But for law school professor F. Michael Higginbotham’s decision to dig deep into his own bank account, the special election to replace the late U.S. Rep. Elijah E. Cummings (D) has been a fairly sleepy affair on the financial front.
Even with a former congressman and Cummings’ well-connected widow in the contest, money has not poured in to the Democratic stronghold. The compressed time period of the special election — primaries take place on Feb. 4 and the special general election is on April 28 — could be a factor.
According to campaign finance reports submitted to the Federal Election Commission Thursday, Higginbotham, a University of Baltimore Law School professor, led the field in receipts, taking in $615,684 through Jan. 15.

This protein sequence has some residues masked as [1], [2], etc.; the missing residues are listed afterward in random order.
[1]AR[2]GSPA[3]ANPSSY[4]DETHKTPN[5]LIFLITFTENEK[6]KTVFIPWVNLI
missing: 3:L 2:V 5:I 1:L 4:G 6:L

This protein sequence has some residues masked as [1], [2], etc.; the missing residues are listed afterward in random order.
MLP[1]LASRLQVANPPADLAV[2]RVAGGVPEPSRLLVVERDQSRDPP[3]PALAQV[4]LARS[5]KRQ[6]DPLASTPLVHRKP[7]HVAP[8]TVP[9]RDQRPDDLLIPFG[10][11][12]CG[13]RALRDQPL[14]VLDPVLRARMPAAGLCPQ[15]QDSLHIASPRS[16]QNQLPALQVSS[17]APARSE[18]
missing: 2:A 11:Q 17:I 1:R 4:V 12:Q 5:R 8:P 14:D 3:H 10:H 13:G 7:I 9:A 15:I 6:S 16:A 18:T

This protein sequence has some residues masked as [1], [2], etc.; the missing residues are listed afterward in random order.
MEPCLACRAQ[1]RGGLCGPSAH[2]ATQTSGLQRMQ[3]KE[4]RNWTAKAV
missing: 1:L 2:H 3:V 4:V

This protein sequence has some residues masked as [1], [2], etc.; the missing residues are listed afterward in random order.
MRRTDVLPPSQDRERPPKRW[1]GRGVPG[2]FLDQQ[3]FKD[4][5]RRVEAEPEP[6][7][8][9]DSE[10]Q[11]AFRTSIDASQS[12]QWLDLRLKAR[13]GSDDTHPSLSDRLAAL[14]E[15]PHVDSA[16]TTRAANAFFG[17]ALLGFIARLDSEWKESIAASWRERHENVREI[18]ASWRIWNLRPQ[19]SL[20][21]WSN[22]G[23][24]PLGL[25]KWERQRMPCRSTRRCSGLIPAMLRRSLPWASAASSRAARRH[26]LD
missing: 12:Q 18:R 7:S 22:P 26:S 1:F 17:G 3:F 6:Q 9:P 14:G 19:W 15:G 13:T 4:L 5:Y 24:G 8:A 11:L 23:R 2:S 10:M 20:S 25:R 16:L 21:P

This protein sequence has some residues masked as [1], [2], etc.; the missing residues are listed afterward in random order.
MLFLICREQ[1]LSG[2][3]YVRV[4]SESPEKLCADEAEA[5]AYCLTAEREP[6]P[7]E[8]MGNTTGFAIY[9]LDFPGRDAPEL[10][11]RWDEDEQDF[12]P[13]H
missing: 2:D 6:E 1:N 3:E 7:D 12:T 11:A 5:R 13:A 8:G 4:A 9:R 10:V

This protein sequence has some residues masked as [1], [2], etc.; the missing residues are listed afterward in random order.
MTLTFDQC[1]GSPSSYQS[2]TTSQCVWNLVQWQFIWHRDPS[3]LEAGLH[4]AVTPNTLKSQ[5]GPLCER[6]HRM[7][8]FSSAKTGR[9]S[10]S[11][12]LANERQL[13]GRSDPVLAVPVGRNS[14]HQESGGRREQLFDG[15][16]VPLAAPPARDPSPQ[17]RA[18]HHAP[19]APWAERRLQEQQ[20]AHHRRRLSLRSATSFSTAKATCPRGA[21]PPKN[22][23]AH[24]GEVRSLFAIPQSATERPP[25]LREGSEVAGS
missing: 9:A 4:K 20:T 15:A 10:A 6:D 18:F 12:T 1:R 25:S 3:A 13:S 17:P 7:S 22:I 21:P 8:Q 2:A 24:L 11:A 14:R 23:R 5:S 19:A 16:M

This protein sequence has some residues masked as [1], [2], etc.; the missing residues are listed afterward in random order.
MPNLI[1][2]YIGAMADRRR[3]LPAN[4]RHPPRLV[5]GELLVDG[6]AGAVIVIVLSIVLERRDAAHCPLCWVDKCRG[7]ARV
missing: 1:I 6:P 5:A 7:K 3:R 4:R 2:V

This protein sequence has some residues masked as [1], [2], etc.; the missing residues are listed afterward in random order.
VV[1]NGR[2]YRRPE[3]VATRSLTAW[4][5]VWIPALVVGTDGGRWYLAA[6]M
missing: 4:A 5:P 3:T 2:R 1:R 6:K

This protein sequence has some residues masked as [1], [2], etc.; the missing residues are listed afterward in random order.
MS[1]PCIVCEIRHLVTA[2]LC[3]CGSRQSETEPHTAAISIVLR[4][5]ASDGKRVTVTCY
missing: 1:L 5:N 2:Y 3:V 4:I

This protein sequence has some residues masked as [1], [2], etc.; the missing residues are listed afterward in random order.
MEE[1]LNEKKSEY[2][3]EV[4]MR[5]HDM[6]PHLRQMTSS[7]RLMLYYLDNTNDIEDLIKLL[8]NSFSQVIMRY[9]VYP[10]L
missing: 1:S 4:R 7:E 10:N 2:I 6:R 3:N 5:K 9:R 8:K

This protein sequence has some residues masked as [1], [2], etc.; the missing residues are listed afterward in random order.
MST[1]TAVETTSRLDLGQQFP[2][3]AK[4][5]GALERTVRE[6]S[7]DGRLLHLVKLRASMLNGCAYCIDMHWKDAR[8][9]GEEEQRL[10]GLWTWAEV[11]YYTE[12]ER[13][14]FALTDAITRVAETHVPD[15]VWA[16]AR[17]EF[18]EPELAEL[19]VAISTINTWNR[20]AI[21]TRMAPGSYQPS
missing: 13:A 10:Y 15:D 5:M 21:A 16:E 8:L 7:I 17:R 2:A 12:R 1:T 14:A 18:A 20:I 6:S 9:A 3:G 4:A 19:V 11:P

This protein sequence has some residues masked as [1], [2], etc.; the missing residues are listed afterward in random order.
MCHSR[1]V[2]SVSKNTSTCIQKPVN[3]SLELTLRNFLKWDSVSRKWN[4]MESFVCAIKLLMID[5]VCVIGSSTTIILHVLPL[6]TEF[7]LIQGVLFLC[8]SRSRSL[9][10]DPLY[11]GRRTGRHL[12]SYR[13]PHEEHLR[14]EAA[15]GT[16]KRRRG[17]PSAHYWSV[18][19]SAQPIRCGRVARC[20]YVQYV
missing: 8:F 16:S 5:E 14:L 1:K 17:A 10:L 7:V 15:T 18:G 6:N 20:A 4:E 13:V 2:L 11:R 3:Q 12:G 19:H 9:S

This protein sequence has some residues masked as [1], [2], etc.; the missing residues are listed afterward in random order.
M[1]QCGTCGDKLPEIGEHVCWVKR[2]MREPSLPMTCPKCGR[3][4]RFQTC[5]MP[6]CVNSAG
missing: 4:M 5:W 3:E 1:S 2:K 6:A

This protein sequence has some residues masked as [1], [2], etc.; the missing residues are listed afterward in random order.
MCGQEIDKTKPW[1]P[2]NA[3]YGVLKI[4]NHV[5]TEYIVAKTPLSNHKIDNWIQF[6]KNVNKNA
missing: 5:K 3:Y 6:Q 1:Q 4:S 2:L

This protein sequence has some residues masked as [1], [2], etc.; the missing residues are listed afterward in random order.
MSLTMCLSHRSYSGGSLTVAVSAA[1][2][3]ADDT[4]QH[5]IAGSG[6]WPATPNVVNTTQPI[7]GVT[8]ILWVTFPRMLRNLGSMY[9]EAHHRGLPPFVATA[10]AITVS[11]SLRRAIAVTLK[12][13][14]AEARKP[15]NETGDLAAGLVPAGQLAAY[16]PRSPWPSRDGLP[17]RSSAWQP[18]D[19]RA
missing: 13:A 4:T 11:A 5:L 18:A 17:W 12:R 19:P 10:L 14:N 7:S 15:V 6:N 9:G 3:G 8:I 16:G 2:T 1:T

But that figure was skewed by the $506,000 of his own money he poured into the contest.
Higginbotham reported spending $406,285 and had $209,398 on hand through the middle of the month.
Former Rep. Kweisi Mfume and former Maryland Democratic chairwoman Maya Rockeymoore Cummings had similar fundraising performances, though Rockeymoore Cummings had spent more as of mid-January.
Mfume, who held the congressional seat from 1987 to 1996, reported $208,636 in his campaign account after raising $266,098 and spending $57,461. Rockeymoore Cummings raised $208,008 and spent $139,263. She reported $68,745 in the bank.
The four state legislators in the race trailed considerably on fundraising.
State Sen. Jill P. Carter had $41,627 on hand after raising $54,219 and spending $14,119. Del. Terri Hill had $40,610 in the bank, after raising $49,193 and spending $8,582.
Campaign finance reports for state House Majority Whip Talmadge Branch and Hassan “Jay” Jalisi had not been posted to the FEC website as of 8 a.m. Friday.
Harry Spikes, a former aide to Cummings who has been endorsed by the late congressman’s daughters, took in $18,664 and banked $8,830 after spending $9,834.